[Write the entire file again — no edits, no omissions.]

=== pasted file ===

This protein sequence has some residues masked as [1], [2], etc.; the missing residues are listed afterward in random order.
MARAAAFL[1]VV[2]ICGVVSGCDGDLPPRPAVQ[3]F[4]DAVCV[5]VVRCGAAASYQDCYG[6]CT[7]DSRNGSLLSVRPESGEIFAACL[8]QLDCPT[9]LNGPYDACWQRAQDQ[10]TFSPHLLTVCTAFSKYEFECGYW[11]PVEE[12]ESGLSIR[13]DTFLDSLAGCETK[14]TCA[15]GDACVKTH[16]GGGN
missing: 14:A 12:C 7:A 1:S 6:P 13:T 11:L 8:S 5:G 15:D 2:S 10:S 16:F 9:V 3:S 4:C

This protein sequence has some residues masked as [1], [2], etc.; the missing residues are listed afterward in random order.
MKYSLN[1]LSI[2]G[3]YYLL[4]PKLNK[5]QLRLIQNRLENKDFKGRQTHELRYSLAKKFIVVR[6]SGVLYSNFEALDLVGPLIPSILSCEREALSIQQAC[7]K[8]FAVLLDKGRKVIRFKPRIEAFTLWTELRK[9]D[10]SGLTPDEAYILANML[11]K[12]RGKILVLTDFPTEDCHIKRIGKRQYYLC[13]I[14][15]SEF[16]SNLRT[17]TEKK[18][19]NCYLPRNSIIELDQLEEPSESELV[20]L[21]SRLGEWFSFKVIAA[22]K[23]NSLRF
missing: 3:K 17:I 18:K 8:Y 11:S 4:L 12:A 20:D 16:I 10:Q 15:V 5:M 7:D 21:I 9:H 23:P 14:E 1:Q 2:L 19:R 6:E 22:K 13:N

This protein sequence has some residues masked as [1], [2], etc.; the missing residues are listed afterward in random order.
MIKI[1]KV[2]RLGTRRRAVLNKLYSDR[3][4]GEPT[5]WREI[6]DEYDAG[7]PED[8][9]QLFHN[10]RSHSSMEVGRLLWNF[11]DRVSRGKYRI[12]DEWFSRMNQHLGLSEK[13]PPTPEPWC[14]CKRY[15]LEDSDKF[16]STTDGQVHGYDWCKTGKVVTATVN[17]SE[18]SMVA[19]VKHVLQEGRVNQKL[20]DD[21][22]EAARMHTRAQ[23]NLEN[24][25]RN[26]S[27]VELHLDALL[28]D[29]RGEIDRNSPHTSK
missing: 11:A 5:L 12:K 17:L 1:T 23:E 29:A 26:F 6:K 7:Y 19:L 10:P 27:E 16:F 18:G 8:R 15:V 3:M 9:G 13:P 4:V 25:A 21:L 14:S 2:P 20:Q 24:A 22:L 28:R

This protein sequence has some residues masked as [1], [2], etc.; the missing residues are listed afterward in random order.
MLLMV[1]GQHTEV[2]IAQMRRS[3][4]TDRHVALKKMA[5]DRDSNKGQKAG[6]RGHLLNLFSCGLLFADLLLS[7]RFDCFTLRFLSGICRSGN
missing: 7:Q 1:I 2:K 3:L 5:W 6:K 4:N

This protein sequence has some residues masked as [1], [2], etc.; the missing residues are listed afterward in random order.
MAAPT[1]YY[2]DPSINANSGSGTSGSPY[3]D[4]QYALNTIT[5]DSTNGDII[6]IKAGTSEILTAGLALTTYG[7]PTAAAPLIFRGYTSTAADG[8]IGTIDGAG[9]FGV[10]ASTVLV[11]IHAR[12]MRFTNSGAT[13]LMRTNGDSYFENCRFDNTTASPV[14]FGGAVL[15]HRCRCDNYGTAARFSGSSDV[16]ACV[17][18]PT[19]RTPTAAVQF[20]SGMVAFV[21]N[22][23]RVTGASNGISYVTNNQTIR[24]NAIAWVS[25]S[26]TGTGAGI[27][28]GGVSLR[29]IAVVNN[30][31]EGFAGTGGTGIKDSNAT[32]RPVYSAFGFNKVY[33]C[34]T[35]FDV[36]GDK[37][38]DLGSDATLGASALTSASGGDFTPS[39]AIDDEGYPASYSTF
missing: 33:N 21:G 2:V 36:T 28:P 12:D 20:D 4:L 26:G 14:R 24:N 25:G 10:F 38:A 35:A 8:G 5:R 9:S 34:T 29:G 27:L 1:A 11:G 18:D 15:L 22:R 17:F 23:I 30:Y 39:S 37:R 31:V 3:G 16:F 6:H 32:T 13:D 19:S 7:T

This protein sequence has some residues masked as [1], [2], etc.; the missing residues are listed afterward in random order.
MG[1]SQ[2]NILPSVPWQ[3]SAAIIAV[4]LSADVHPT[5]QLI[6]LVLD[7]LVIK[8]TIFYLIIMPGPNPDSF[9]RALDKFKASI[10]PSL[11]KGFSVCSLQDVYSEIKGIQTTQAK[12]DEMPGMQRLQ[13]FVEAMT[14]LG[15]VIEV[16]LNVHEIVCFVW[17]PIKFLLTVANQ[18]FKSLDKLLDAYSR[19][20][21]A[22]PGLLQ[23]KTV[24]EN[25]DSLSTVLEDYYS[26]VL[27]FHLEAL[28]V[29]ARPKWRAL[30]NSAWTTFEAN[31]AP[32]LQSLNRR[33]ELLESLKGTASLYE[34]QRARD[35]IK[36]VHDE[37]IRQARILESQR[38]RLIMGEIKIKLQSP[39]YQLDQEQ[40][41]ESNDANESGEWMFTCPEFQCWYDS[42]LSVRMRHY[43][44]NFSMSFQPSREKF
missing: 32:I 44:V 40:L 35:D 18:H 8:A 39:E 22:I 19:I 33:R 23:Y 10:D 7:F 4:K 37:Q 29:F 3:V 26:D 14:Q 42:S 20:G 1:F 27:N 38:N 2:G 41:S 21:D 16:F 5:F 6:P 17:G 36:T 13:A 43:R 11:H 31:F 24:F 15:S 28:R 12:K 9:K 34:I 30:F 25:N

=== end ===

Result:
This protein sequence has some residues masked as [1], [2], etc.; the missing residues are listed afterward in random order.
MARAAAFL[1]VV[2]ICGVVSGCDGDLPPRPAVQ[3]F[4]DAVCV[5]VVRCGAAASYQDCYG[6]CT[7]DSRNGSLLSVRPESGEIFAACL[8]QLDCPT[9]LNGPYDACWQRAQDQ[10]TFSPHLLTVCTAFSKYEFECGYW[11]PVEE[12]ESGLSIR[13]DTFLDSLAGCETK[14]TCA[15]GDACVKTH[16]GGGN
missing: 14:A 12:C 7:A 1:S 6:P 13:T 11:L 8:S 5:G 15:D 2:S 10:S 16:F 9:V 3:S 4:C

This protein sequence has some residues masked as [1], [2], etc.; the missing residues are listed afterward in random order.
MKYSLN[1]LSI[2]G[3]YYLL[4]PKLNK[5]QLRLIQNRLENKDFKGRQTHELRYSLAKKFIVVR[6]SGVLYSNFEALDLVGPLIPSILSCEREALSIQQAC[7]K[8]FAVLLDKGRKVIRFKPRIEAFTLWTELRK[9]D[10]SGLTPDEAYILANML[11]K[12]RGKILVLTDFPTEDCHIKRIGKRQYYLC[13]I[14][15]SEF[16]SNLRT[17]TEKK[18][19]NCYLPRNSIIELDQLEEPSESELV[20]L[21]SRLGEWFSFKVIAA[22]K[23]NSLRF
missing: 3:K 17:I 18:K 8:Y 11:S 4:L 12:A 20:D 16:I 10:Q 15:V 5:M 7:D 21:I 9:H 23:P 14:E 1:Q 2:L 19:R 6:E 22:K 13:N

This protein sequence has some residues masked as [1], [2], etc.; the missing residues are listed afterward in random order.
MIKI[1]KV[2]RLGTRRRAVLNKLYSDR[3][4]GEPT[5]WREI[6]DEYDAG[7]PED[8][9]QLFHN[10]RSHSSMEVGRLLWNF[11]DRVSRGKYRI[12]DEWFSRMNQHLGLSEK[13]PPTPEPWC[14]CKRY[15]LEDSDKF[16]STTDGQVHGYDWCKTGKVVTATVN[17]SE[18]SMVA[19]VKHVLQEGRVNQKL[20]DD[21][22]EAARMHTRAQ[23]NLEN[24][25]RN[26]S[27]VELHLDALL[28]D[29]RGEIDRNSPHTSK
missing: 11:A 5:L 12:K 17:L 1:T 23:E 29:A 26:F 6:K 7:Y 19:L 10:P 27:E 16:F 18:G 8:R 15:V 3:M 9:G 13:P 4:V 25:A 21:L 14:S 2:P 20:Q 24:A 22:L 28:R

This protein sequence has some residues masked as [1], [2], etc.; the missing residues are listed afterward in random order.
MLLMV[1]GQHTEV[2]IAQMRRS[3][4]TDRHVALKKMA[5]DRDSNKGQKAG[6]RGHLLNLFSCGLLFADLLLS[7]RFDCFTLRFLSGICRSGN
missing: 7:Q 1:I 2:K 3:L 5:W 6:K 4:N

This protein sequence has some residues masked as [1], [2], etc.; the missing residues are listed afterward in random order.
MAAPT[1]YY[2]DPSINANSGSGTSGSPY[3]D[4]QYALNTIT[5]DSTNGDII[6]IKAGTSEILTAGLALTTYG[7]PTAAAPLIFRGYTSTAADG[8]IGTIDGAG[9]FGV[10]ASTVLV[11]IHAR[12]MRFTNSGAT[13]LMRTNGDSYFENCRFDNTTASPV[14]FGGAVL[15]HRCRCDNYGTAARFSGSSDV[16]ACV[17][18]PT[19]RTPTAAVQF[20]SGMVAFV[21]N[22][23]RVTGASNGISYVTNNQTIR[24]NAIAWVS[25]S[26]TGTGAGI[27][28]GGVSLR[29]IAVVNN[30][31]EGFAGTGGTGIKDSNAT[32]RPVYSAFGFNKVY[33]C[34]T[35]FDV[36]GDK[37][38]DLGSDATLGASALTSASGGDFTPS[39]AIDDEGYPASYSTF
missing: 33:N 21:G 2:V 36:T 28:P 12:D 20:D 4:L 26:G 14:R 24:N 25:G 10:F 38:A 35:A 8:G 5:R 9:S 34:T 29:G 27:L 1:A 11:G 18:D 15:L 22:R 17:F 23:I 30:Y 39:S 37:R 31:V 3:G 16:F 6:H 32:T 13:D 19:S 7:T

This protein sequence has some residues masked as [1], [2], etc.; the missing residues are listed afterward in random order.
MG[1]SQ[2]NILPSVPWQ[3]SAAIIAV[4]LSADVHPT[5]QLI[6]LVLD[7]LVIK[8]TIFYLIIMPGPNPDSF[9]RALDKFKASI[10]PSL[11]KGFSVCSLQDVYSEIKGIQTTQAK[12]DEMPGMQRLQ[13]FVEAMT[14]LG[15]VIEV[16]LNVHEIVCFVW[17]PIKFLLTVANQ[18]FKSLDKLLDAYSR[19][20][21]A[22]PGLLQ[23]KTV[24]EN[25]DSLSTVLEDYYS[26]VL[27]FHLEAL[28]V[29]ARPKWRAL[30]NSAWTTFEAN[31]AP[32]LQSLNRR[33]ELLESLKGTASLYE[34]QRARD[35]IK[36]VHDE[37]IRQARILESQR[38]RLIMGEIKIKLQSP[39]YQLDQEQ[40][41]ESNDANESGEWMFTCPEFQCWYDS[42]LSVRMRHY[43][44]NFSMSFQPSREKF
missing: 32:I 44:V 40:L 35:D 18:H 8:A 39:E 22:I 19:I 33:R 23:Y 10:D 7:F 4:K 37:Q 29:F 3:V 26:D 14:Q 42:S 20:G 1:F 27:N 38:N 2:G 41:S 21:D 16:F 5:F 6:P 17:G 36:T 13:A 43:R 11:H 31:F 24:F 15:S 28:R 12:K 9:K 34:I 30:F 25:N